NLA has had a bumper year of activity. Here, we bring you the best of 2019, along with a round-up from our Curator-in-chief Peter Murray.
London is a remain city. London’s best interests would be served by remaining within the European Union. But we are where we are, and we must make the best of it.London is also a very resilient city. Its fundamental strengths as a business centre remain whatever deals are done with the EU and the rest of the world. We are an unrivalled global centre for design and construction skills; we are well located for international businesses; we are popular as a location for headquarters, sitting at the nexus of European, Asian and US time zones.
The new government has plans to invest in the poorest sections of our society, putting more money into schools, police and the NHS. This is the right thing to do, yet Boris Johnson should remember from his time as Mayor of London that not all of the UK’s poorest communities are north of the Humber. London, with a third of boroughs within the top 30 per cent most deprived across England, remains comparatively more deprived than the country as a whole. Let us hope that the low representation of Tories among London Members of Parliament will not mean we are deprived of essential infrastructure that we will need if we are to continue as the key driver of the UK economy. In the coming year NLA will be expanding its dialogue programme to engage with cities like Manchester, Liverpool and Newcastle, in the the spirit of promoting a less divided Britain.
During 2019 we have been strengthening the NLA’s structure to respond to the challenges that face us. We have created an integrated team to deliver not only the traditional NLA programme, but also the London Festival of Architecture, the London Real Estate Forum and the London Stand at MIPIM. We now have an unrivalled network of companies and individuals working within the design and development sector in order to deliver our mission of ‘bringing people together to shape a better city.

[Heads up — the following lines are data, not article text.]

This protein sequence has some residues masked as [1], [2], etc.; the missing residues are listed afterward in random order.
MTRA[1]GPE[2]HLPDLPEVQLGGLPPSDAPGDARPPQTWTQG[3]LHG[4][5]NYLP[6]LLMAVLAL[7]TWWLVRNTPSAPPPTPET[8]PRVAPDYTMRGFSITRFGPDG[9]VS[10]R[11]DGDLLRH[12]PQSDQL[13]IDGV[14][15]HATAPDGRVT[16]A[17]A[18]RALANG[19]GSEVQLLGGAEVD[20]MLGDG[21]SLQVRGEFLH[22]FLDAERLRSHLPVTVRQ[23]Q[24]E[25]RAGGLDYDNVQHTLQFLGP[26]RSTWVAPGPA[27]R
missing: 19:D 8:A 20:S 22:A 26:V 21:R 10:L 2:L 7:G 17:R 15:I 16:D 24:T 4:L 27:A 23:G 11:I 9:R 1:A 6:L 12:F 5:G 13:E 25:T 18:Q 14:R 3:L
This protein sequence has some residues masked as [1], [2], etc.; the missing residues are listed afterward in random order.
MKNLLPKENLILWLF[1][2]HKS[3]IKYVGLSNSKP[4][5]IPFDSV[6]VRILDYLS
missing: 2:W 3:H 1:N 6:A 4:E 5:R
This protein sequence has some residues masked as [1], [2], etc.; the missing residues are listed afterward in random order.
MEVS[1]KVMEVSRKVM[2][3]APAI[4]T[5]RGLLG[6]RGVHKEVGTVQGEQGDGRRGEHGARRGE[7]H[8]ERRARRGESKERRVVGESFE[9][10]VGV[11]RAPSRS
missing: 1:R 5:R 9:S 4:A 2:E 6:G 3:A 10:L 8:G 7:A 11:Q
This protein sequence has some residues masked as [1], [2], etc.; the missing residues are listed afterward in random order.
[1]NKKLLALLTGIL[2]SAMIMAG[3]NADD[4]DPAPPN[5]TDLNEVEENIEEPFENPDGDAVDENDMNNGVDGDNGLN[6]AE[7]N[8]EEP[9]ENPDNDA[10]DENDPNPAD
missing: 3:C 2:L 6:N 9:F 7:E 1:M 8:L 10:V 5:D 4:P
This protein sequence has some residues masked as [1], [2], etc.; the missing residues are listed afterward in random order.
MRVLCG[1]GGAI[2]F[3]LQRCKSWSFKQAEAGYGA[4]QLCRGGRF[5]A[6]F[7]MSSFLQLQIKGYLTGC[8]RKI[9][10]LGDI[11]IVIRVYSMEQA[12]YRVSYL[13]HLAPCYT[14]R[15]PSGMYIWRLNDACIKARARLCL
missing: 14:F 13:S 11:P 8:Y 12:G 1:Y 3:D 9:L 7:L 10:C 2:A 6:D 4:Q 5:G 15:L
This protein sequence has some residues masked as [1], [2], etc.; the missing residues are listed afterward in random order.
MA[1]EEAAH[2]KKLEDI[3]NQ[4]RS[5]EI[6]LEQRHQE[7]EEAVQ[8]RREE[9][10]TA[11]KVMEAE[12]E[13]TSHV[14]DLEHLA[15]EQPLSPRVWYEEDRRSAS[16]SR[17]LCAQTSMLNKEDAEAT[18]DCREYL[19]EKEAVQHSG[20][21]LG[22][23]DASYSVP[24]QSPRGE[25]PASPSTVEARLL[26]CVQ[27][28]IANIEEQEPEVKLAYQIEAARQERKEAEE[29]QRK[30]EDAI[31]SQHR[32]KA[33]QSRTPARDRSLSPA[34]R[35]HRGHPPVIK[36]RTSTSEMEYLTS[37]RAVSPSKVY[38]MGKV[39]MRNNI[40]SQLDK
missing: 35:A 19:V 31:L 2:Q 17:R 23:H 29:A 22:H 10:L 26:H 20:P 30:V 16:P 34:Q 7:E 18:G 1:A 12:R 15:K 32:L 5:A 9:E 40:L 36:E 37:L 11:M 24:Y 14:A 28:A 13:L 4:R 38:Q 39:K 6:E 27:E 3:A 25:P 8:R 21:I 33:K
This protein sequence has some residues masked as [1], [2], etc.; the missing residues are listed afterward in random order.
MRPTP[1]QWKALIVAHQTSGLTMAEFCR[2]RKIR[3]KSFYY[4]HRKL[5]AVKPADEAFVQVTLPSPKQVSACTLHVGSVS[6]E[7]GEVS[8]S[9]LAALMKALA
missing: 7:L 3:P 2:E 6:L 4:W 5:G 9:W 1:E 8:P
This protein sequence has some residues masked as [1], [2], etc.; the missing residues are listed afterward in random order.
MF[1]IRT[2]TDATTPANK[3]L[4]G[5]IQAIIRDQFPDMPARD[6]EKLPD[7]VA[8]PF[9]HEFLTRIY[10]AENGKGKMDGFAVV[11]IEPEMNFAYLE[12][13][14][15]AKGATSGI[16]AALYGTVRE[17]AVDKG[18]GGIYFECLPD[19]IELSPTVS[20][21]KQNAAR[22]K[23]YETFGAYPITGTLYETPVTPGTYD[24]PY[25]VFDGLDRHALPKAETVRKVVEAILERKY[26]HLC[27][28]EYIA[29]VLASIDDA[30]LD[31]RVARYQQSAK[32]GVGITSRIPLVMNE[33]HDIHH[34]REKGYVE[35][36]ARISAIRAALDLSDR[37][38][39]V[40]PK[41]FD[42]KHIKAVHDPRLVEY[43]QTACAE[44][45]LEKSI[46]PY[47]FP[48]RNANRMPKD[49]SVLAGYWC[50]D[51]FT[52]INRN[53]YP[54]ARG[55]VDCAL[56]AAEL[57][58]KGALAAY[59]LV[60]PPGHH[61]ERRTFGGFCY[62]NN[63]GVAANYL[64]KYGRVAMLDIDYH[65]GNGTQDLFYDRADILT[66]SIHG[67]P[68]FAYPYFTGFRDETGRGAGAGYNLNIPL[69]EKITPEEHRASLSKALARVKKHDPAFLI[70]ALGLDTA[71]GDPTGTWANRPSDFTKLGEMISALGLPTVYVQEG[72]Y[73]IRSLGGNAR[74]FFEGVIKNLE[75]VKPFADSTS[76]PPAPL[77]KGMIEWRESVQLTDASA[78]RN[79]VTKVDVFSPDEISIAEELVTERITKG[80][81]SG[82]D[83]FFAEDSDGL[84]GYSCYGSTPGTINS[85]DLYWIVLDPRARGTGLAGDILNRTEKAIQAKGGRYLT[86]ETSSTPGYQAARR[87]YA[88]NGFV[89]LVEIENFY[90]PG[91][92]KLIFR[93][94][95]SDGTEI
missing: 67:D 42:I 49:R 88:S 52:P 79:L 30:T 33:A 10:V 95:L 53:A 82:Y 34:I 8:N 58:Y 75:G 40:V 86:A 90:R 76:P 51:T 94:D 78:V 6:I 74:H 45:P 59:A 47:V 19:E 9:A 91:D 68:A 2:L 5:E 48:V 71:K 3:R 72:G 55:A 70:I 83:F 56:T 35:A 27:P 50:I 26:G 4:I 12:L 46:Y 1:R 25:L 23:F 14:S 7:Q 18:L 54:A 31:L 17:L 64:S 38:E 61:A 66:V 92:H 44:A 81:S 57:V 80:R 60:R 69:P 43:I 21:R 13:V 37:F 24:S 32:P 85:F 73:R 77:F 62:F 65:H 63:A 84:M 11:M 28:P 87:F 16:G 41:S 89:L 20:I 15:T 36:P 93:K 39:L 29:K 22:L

2019 has been a busy year with over 1000 events attended by 115,000 people; we’ve succeeded in getting a good balance of speakers with 41 per cent of them female in an industry that still has some way to go to achieve an appropriate balance. We have also hosted groups of key players from cities around the world with over 2000 delegates – Mayors, Planners, Developers, Investors and Architects. During the year I, and other members of the NLA team, have been putting out the London message in overseas cities including Shenzhen, Hong Kong, Hyderabad, Copenhagen, Prague, New York, Chicago and San Francisco. In 2020, we will be ramping up our international programme in response to the UK’s changing place in the world, with more of our low-carbon conferences, sharing intelligence via video links with New York, Chicago, Sydney and Stockholm. We look forward to working with London and Partners, the Mayor’s promotional agency, on enhancing our global networks.
Next year will also be our 15th anniversary. The central plank of our programme will be to reprise an exhibition that we held at NLA in 2005 – The Changing Face of London. This will look at projects then and now: developments like King’s Cross, Stratford, Nine Elms, White City, the City Cluster and Barking Riverside, to track the huge changes that have taken place in the capital over that period and putting them into the context of the unprecedented growth of cities around the world.
Now that we have a degree of certainty about Brexit, we expect projects that have been delayed in recent months to now move forward. As we all know, London needs lots of housing but it also needs more offices, where supply is getting very tight, as well as schools and hospitals. Despite the political chaos of recent months, at NLA we are optimistic. We have every confidence that the world’s greatest city will ride the storms and we look forward to a successful new year.